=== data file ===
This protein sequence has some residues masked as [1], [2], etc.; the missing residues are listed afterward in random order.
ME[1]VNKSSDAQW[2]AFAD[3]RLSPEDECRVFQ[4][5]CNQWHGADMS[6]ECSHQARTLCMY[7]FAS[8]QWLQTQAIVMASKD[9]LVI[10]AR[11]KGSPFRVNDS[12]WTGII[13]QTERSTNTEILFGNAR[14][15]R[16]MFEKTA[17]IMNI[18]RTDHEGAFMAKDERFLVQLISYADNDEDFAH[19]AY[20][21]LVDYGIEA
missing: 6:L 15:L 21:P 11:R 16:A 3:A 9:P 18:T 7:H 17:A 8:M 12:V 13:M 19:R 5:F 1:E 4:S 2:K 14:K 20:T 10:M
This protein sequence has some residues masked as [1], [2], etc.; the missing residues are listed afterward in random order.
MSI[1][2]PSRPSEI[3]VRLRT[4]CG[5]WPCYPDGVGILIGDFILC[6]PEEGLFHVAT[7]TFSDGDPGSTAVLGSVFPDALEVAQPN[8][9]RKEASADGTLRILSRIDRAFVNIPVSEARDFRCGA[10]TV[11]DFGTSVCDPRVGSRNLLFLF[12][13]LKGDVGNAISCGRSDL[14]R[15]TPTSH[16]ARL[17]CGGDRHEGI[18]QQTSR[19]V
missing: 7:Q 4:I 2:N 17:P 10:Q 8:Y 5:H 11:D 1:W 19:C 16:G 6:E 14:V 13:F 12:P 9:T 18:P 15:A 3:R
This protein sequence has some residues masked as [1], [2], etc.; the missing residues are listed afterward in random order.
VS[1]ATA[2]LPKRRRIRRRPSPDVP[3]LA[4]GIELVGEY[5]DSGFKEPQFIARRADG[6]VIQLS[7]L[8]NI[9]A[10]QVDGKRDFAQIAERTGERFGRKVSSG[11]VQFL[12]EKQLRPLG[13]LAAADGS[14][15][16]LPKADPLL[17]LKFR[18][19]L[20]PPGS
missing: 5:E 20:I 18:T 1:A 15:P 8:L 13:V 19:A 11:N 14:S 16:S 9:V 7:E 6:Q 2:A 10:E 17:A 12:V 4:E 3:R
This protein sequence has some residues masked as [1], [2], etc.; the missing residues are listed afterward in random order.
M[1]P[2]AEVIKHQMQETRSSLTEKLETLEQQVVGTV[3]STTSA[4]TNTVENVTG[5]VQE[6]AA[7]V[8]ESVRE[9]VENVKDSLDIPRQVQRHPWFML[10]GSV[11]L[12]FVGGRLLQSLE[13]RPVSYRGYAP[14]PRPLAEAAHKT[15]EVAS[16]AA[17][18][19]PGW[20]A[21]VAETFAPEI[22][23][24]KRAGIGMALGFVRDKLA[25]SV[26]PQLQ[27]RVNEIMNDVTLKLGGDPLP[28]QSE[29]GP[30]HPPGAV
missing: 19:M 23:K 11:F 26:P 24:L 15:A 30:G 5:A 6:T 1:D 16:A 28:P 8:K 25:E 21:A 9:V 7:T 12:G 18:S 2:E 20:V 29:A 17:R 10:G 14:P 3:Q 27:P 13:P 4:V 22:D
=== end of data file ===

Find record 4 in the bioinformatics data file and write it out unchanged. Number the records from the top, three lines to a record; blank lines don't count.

This protein sequence has some residues masked as [1], [2], etc.; the missing residues are listed afterward in random order.
M[1]P[2]AEVIKHQMQETRSSLTEKLETLEQQVVGTV[3]STTSA[4]TNTVENVTG[5]VQE[6]AA[7]V[8]ESVRE[9]VENVKDSLDIPRQVQRHPWFML[10]GSV[11]L[12]FVGGRLLQSLE[13]RPVSYRGYAP[14]PRPLAEAAHKT[15]EVAS[16]AA[17][18][19]PGW[20]A[21]VAETFAPEI[22][23][24]KRAGIGMALGFVRDKLA[25]SV[26]PQLQ[27]RVNEIMNDVTLKLGGDPLP[28]QSE[29]GP[30]HPPGAV
missing: 19:M 23:K 11:F 26:P 24:L 15:A 30:G 5:A 6:T 1:D 16:A 28:P 8:K 25:E 21:A 9:V 7:T 12:G 18:S 2:E 20:V 29:A 17:R 10:G 14:P 3:Q 27:P 13:P 4:V 22:D